In March, the seven officers in the gun unit were federally indicted on racketeering, robbery and theft charges and they now sit in jail awaiting trial. Hundreds of old and upcoming cases involving the seven are now under review. 

Last week, a client of mine convicted in a trial based entirely on the word of three of the seven indicted cops had his conviction undone and case dismissed. He spent nearly two years in jail. Nearly the entire defense bar knew about the problems with these cops for years, but neither the state nor the courts heard our pleas.

Actually, they heard guilty pleas, but gave us no other recourse to confront the cops with information of their misconduct. It remains to be seen if the indictments will change anything.

Maryland's state legislature is also reluctant to enact true reform, as evidenced by the huge battle over bail during the session that just ended. In February, the Maryland high court enacted a rule (like a law for court) that prioritized non-monetary forms of release over predatory, discriminatory and arguably unconstitutional cash bail. 

Lawmakers had the option to build on the rule change, but could not muster enough support to do so. Instead, bail reform proponents had to fend off bail industry backed efforts to undo the rule change. Fortunately, the efforts failed and the rule change remains.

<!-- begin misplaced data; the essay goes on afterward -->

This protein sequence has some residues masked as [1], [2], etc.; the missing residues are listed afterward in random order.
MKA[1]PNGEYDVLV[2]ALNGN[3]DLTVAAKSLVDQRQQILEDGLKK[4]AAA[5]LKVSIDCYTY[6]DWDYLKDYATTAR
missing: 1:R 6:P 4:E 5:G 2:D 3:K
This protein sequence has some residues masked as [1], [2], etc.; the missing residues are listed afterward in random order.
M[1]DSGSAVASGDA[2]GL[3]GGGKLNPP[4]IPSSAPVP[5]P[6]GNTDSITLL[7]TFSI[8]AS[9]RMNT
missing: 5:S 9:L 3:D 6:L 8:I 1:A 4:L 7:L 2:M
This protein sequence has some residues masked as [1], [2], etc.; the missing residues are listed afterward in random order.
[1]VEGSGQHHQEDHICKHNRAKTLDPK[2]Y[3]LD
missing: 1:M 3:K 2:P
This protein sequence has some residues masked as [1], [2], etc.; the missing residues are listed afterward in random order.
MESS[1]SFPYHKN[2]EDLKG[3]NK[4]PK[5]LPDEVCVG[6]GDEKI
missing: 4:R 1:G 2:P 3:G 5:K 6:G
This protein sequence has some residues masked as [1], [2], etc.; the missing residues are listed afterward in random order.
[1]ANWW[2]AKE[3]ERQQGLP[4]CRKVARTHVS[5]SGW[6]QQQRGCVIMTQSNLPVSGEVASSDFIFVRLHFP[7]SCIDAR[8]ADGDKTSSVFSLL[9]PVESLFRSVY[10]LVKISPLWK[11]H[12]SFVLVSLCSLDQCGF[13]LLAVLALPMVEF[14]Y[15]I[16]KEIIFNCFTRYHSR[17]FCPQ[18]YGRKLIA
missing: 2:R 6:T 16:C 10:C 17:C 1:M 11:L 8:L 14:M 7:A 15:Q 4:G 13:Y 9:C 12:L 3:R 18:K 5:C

Beyond the courts, this year alone, we've seen a minimum wage bill vetoed by the mayor. School funding has been cut by Annapolis. This is no legacy of change to build upon from the Uprising.

Fortunately, activists that came of age after Gray's death have emerged as leaders. We have a slew of new progressive city council people and even had a Green Party mayoral candidate garner a record number of votes in November.

Possibilities for change are out there even as setbacks continue to mount.

Todd Oppenheim has been an attorney in the Baltimore City Public Defender’s Office for more than a decade. Follow him on Twitter @Opp4Justice.

The views expressed by contributors are their own and are not the views of The Hill.